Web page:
Jon Rahm’s U.S. Open replacement taking full advantage of opportunity at Pinehurst

When Jon Rahm withdrew and closed the door on his chances of winning another U.S. Open on Tuesday, another door opened for Jackson Suber.

Suber, who attended Ole Miss and has missed four straight cuts on the Korn Ferry Tour, took Rahm’s spot in the field as the first alternate at Pinehurst No. 2. He has since taken full advantage of the opportunity.

The former Ole Miss Rebel shot an impressive 1-under 71 in his major championship debut, all while playing alongside Jordan Spieth and Hideki Matsuyama in one of the featured groups. It’s an impressive accomplishment for anyone, let alone someone who has played in only two events on the PGA Tour.

Yet, the most remarkable aspect of Suber’s performance was not the round itself—instead, it was the rollercoaster he had to take just to become an alternate in this year’s field.

Suber posted 7-under par at the 36-hole final qualifier in Rockville, Maryland. No doubt a solid score, but it was not good enough. He missed a spot in the U.S. Open by a stroke and instead had to go to a 3-for-2 playoff to determine two alternate spots.

“In that qualifier, I had a six-footer on the last hole, and ended up missing that to get to a playoff [for a final spot],” Suber explained.

Jackson Suber, U.S. Open

Jackson Suber hits from a bunker during the first round of the 2024 U.S. Open.
Photo by Alex Slitz/Getty Images

“I went into the playoff and was pretty bummed but ended up on the third hole making a 50-foot putt for birdie, while my opponent missed a five-footer. It was a very roller coaster week, just like this has been. I heard that I had a chance to get in, almost be the last man in the field, and then ended up being the first alternate with how things shook down at the Memorial. It’s just been a roller coaster.”

He then arrived in Pinehurst, North Carolina, on Sunday evening, hoping somebody would pull out to give him a chance. If nobody did, he had a flight booked to Wichita, Kansas on Tuesday evening for this week’s tournament on the Korn Ferry Tour.

But in a weird twist of fate, one of the biggest stars in professional golf turned Suber’s hopes into a reality.

“I was on the 8th hole, and I got a tip from someone. They said Rahm was pulling out. I wasn’t sure yet, but I was freaking out,” Suber said.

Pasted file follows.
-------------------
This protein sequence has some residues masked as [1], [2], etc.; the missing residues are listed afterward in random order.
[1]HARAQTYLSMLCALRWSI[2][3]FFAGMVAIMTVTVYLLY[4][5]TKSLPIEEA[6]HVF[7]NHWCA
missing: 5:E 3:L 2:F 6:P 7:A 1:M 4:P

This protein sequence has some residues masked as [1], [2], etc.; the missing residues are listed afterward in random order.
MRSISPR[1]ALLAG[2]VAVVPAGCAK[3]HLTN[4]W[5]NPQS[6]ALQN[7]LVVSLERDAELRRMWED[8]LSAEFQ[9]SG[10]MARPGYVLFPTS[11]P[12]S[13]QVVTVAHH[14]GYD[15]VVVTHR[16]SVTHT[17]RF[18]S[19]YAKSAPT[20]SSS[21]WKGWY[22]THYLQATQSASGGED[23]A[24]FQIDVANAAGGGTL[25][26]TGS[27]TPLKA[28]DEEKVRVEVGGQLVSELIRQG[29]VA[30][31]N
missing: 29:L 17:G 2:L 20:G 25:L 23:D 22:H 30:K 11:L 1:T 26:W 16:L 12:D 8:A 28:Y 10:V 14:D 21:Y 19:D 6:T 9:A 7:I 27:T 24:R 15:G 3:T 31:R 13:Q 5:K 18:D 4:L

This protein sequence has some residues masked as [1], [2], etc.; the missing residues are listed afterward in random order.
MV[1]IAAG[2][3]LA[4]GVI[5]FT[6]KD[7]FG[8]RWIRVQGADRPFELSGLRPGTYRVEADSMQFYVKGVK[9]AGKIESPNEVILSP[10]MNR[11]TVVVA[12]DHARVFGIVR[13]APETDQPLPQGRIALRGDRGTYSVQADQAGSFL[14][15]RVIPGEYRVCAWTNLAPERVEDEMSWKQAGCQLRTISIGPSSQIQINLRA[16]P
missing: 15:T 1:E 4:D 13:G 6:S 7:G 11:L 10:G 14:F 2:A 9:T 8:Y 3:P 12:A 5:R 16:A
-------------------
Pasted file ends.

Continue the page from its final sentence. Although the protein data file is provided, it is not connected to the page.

“No. 8 and 9 didn’t get much done in my practice round. When we were on the 9th, we started getting announcements, and my phone started blowing up; people were asking me if I was getting in, and then I called Reese from the USGA pretty quickly and tried to figure out what was going on and if I was going to be playing.

“That was just a really cool moment, especially to figure out I’m getting in the tournament out on the golf course and then be able to call my family and people around me who help me so much. It was a really special moment.”

Since Rahm withdrew after the USGA released the pairings for this year’s tournament, Suber slid in alongside Spieth and Matsuyama.

Best of all, Suber beat them both on Thursday, finishing in red figures while the two major champions failed to break par.

“I talked to Hideki and his caddie a little bit and talked to Jordan and [his caddy] Michael [Greller], as well, and my caddie talked to them, too,” Suber said about playing with Spieth and Matsuyama.

“There wasn’t a ton of chatter, but there were a couple of conversations here and there, and it was good to talk to them. They’re good people.”

Suber managed to score in red figures, but he still had an up-and-down day on Thursday—much like the rollercoaster ride he has experienced as of late.

Over his first five holes, Suber made par, bogey, birdie, bogey, birdie; a stressful yet entertaining way to begin your U.S. Open and sit at even par through five.

He then made a birdie at the par-3 9th, thanks to a tremendous tee shot that landed four feet from the stick. Another birdie at the short par-4 13th followed.

Then, Suber dropped a pair of shots at the 14th and 15th holes. But he bounced back with a birdie at the 523-yard par-4 16th. Like his opening few holes, and his last couple of weeks for that matter, he enjoyed quite the rollercoaster on the back nine, too.

“I always believed I could do this. You never know if you’re actually going to do it, but I feel like I always knew that this was in me,” Suber said.

“I didn’t know if it was going to happen because nothing in life is for sure, but I was going to give it my best chance. I worked hard to be here and feel like I just need to keep working hard and stay humble.”

Jack Milko is a golf staff writer for SB Nation’s Playing Through. Be sure to check out @_PlayingThrough for more golf coverage. You can follow him on Twitter @jack_milko as well.

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